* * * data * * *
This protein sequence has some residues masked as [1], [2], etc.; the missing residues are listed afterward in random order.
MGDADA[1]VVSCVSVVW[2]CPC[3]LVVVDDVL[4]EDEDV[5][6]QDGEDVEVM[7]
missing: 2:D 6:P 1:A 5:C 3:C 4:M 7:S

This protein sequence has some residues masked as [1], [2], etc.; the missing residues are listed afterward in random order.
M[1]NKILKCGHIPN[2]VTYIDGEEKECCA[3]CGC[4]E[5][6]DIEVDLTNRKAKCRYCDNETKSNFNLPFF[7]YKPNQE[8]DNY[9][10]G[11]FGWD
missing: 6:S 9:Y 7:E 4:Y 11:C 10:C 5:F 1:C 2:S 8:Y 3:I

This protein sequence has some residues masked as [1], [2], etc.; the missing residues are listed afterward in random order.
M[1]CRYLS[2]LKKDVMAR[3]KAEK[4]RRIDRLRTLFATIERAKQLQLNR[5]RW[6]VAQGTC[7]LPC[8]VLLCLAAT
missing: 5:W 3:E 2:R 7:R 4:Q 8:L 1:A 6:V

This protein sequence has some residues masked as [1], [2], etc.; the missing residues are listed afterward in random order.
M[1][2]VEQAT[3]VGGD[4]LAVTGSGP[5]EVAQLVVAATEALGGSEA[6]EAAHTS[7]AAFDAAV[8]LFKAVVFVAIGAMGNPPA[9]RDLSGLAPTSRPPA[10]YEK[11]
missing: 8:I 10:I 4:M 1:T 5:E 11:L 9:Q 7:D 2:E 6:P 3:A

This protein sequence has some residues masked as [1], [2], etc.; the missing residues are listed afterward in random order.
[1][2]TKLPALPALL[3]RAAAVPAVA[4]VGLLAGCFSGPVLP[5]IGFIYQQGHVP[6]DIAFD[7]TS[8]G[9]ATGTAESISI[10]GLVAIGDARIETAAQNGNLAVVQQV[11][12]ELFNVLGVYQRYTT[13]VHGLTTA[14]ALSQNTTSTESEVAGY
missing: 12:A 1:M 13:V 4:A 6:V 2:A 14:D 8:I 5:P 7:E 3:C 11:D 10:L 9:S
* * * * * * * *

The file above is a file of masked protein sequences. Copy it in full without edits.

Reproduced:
This protein sequence has some residues masked as [1], [2], etc.; the missing residues are listed afterward in random order.
MGDADA[1]VVSCVSVVW[2]CPC[3]LVVVDDVL[4]EDEDV[5][6]QDGEDVEVM[7]
missing: 2:D 6:P 1:A 5:C 3:C 4:M 7:S

This protein sequence has some residues masked as [1], [2], etc.; the missing residues are listed afterward in random order.
M[1]NKILKCGHIPN[2]VTYIDGEEKECCA[3]CGC[4]E[5][6]DIEVDLTNRKAKCRYCDNETKSNFNLPFF[7]YKPNQE[8]DNY[9][10]G[11]FGWD
missing: 6:S 9:Y 7:E 4:Y 11:C 10:C 5:F 1:C 2:S 8:Y 3:I

This protein sequence has some residues masked as [1], [2], etc.; the missing residues are listed afterward in random order.
M[1]CRYLS[2]LKKDVMAR[3]KAEK[4]RRIDRLRTLFATIERAKQLQLNR[5]RW[6]VAQGTC[7]LPC[8]VLLCLAAT
missing: 5:W 3:E 2:R 7:R 4:Q 8:L 1:A 6:V

This protein sequence has some residues masked as [1], [2], etc.; the missing residues are listed afterward in random order.
M[1][2]VEQAT[3]VGGD[4]LAVTGSGP[5]EVAQLVVAATEALGGSEA[6]EAAHTS[7]AAFDAAV[8]LFKAVVFVAIGAMGNPPA[9]RDLSGLAPTSRPPA[10]YEK[11]
missing: 8:I 10:I 4:M 1:T 5:E 11:L 9:Q 7:D 2:E 6:P 3:A

This protein sequence has some residues masked as [1], [2], etc.; the missing residues are listed afterward in random order.
[1][2]TKLPALPALL[3]RAAAVPAVA[4]VGLLAGCFSGPVLP[5]IGFIYQQGHVP[6]DIAFD[7]TS[8]G[9]ATGTAESISI[10]GLVAIGDARIETAAQNGNLAVVQQV[11][12]ELFNVLGVYQRYTT[13]VHGLTTA[14]ALSQNTTSTESEVAGY
missing: 12:A 1:M 13:V 4:A 6:V 2:A 14:D 8:I 5:P 7:E 3:C 11:D 10:L 9:S